A special plaque honouring war heroes who were based at Woodvale air base could soon become an official war memorial, local historical groups hope.
Members of the Formby Civic Society are keen to secure special war memorial status for the plaque which is currently found near to RAF Woodvale at the Freshfield Dune Heath Nature Reserve.
Local historian Dr. Reg Yorke, of the Formby Civic Society, was instrumental in getting together members of the society, the RAF and the Widlife Trust to secure the plaque – which has been dubbed the RAF Woodvale Historical Interpretive Panel
The Panel bears the wording: ‘Lest we forget’:- “In memory of all airmen and aircrew killed on service at RAF Woodvale during the Second World War.”
It also shows their names, rank and squadron.
RAF Woodvale was designed as an allweather fighter airfield for the defence of Merseyside. The decision was made in early 1941 but It was completed too late for the 1940-41 Blitz on Merseyside.
However the base provided strong support for the defence of the entire region until the end of WWII.
A spokesperson for Formby Civic Society said: “Previously, the site had been partly a large private Golf Club as well as a good amount of farmland adjacent to the new By-Pass; indeed, much farmland on the other side of the new road was requisitioned also to provide space for the accommodation of 2000 personnel.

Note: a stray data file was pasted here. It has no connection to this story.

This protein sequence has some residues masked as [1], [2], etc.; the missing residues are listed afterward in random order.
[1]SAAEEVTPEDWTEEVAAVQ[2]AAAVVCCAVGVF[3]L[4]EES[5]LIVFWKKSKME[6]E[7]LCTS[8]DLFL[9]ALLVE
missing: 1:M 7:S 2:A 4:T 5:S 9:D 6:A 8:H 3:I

“It was opened officially on December 7, 1941 and became operational when a Polish squadron arrived from RAF Northwich with six Spitfires.
“Flying began on 15 December 1941. In 1943, No.222 (Dutch) Squadron’s Spitfires added to the Polish squadrons already based at Woodvale.
“Night protection was undertaken by Beaufighters and Mosquitos, and Woodvale became Sector Control Station for the North West, controlling all operational flying, especially enemy aircraft interceptions.
“Second line units also operated from Woodvale , flying a variety of types of aircraft used for calibration; some of this work was undertaken with the Royal Navy gunnery training range at HMS Queen Charlotte on the beach at Ainsdale.
“Woodvale was used regularly by American aircraft bringing personnel for rest and recuperation at Southport.
“In October 1944 a B-24 crashed on landing, killing 7 of the twenty occupants.
“After the War, Woodvale housed auxiliary and training units; this is a task that continues today.
“The very last Spitfires to fly routine duty in active military markings retired from here in June 1957.
“In January 1958, No.5 Civilian Anti-Aircraft Co-Operation Unit moved in and operated Meteors until September 1971.
“The airfield today is surrounded by Freshfield Dune Heath, the largest lowland heath site in Lancashire.
“Formby Civic Society is grateful for the work and commitment of Dr. Reg Yorke in bringing this Interpretive Panel to fruition.
“This was achieved when Reg was also leading the FCS efforts to develop our programme of introducing a number of Blue Plaques to the Formby Community.”
A bid has now being made to seek permission for the plaque to be given historical war memorial status.